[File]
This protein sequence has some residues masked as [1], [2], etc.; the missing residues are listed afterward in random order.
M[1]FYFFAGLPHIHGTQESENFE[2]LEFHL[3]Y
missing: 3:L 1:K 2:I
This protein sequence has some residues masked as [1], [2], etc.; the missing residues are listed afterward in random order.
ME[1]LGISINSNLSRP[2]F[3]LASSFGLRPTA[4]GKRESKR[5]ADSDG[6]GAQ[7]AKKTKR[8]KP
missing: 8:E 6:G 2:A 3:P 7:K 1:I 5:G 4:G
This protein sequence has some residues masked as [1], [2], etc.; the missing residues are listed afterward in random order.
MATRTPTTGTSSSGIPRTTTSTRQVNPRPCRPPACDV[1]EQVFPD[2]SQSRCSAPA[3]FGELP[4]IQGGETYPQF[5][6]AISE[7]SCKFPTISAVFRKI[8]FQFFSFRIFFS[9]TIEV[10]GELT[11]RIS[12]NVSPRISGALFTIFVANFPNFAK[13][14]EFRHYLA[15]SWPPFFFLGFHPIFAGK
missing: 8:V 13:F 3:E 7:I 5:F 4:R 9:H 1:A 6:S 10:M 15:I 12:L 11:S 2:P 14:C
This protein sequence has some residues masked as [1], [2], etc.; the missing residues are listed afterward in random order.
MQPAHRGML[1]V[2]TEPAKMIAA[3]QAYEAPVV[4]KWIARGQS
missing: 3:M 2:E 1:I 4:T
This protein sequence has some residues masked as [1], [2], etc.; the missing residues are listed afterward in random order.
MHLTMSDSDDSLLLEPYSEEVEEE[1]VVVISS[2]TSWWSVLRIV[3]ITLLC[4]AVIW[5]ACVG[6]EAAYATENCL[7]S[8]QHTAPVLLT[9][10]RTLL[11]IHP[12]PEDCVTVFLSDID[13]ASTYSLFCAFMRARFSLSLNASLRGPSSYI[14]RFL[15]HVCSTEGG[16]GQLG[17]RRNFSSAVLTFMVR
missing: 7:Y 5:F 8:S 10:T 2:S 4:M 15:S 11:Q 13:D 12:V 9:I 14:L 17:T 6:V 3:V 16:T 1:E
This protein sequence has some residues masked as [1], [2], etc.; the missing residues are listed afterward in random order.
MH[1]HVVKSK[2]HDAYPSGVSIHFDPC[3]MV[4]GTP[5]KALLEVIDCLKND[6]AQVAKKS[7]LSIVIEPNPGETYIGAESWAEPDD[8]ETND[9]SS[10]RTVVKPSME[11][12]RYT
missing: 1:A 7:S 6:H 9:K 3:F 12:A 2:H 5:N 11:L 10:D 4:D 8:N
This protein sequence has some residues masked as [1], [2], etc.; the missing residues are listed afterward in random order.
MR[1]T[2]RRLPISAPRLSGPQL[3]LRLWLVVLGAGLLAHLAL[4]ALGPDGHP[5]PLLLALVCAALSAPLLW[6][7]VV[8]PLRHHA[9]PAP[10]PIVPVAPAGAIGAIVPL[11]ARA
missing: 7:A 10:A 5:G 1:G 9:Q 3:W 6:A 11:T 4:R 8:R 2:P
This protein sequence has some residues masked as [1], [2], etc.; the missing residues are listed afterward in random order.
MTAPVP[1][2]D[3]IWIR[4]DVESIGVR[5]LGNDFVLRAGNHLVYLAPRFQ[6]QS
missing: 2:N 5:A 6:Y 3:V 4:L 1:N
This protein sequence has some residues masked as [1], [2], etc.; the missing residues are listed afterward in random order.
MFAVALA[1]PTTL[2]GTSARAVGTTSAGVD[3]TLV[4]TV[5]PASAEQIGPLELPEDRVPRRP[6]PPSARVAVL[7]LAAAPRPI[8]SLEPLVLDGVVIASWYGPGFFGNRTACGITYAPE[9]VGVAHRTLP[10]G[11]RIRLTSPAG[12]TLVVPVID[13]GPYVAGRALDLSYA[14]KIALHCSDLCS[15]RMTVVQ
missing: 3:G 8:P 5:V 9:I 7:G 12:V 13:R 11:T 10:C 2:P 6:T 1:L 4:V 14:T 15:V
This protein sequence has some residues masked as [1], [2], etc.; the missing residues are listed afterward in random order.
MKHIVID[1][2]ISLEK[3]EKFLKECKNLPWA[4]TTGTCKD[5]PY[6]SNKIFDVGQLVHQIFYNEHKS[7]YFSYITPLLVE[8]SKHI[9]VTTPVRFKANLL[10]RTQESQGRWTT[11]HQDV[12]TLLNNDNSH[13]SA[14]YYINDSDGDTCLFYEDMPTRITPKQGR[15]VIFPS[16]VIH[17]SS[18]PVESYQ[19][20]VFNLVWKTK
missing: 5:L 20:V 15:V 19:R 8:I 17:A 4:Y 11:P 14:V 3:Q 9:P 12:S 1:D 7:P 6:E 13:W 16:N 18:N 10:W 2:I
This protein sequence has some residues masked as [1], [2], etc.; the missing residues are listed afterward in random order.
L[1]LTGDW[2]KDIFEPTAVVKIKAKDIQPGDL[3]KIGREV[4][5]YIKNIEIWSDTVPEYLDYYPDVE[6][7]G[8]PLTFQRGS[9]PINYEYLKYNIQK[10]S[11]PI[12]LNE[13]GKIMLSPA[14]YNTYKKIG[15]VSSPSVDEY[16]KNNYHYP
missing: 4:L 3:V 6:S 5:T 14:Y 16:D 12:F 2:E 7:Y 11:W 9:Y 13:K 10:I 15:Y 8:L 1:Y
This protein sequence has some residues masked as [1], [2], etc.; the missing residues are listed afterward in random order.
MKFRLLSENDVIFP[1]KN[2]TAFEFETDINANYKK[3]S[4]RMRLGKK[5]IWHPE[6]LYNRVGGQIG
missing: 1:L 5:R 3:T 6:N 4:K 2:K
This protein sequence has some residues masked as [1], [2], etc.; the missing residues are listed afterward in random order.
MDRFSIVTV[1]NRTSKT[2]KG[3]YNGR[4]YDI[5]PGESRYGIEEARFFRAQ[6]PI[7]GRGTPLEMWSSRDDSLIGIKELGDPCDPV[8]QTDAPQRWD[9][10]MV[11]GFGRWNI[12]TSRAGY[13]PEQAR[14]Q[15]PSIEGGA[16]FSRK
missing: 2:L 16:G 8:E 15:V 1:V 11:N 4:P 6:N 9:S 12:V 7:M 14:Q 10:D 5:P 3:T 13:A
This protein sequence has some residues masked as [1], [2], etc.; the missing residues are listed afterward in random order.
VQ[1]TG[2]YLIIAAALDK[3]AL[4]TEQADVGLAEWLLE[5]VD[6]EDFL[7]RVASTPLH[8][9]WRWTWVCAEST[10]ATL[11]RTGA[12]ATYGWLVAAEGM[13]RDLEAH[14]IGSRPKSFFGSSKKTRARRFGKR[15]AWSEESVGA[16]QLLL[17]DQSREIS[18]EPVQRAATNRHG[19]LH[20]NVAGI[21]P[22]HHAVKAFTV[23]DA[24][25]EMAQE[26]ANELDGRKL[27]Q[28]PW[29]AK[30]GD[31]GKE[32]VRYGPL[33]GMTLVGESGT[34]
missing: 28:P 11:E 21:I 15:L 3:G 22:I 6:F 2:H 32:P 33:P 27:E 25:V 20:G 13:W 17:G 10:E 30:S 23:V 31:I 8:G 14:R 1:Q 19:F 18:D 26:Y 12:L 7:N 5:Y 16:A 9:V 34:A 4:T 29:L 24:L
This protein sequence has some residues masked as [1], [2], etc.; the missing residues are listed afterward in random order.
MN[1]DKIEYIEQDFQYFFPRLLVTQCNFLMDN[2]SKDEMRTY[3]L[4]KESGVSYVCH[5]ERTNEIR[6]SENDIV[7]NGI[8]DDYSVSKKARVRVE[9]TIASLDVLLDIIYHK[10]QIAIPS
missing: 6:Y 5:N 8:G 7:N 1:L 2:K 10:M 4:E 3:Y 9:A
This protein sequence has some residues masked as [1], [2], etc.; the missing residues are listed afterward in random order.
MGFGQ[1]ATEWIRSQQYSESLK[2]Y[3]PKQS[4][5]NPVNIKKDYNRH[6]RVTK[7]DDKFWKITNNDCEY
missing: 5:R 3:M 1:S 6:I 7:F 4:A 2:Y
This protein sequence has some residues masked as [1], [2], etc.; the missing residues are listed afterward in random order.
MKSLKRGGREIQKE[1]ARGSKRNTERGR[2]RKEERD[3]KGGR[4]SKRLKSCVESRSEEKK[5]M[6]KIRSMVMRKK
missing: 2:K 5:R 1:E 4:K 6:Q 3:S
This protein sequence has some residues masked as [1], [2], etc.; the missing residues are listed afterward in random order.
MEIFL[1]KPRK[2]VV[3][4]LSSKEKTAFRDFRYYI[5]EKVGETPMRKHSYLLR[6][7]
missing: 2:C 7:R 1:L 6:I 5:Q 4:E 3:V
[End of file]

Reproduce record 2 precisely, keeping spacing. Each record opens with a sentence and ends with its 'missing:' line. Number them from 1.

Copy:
This protein sequence has some residues masked as [1], [2], etc.; the missing residues are listed afterward in random order.
ME[1]LGISINSNLSRP[2]F[3]LASSFGLRPTA[4]GKRESKR[5]ADSDG[6]GAQ[7]AKKTKR[8]KP
missing: 8:E 6:G 2:A 3:P 7:K 1:I 5:G 4:G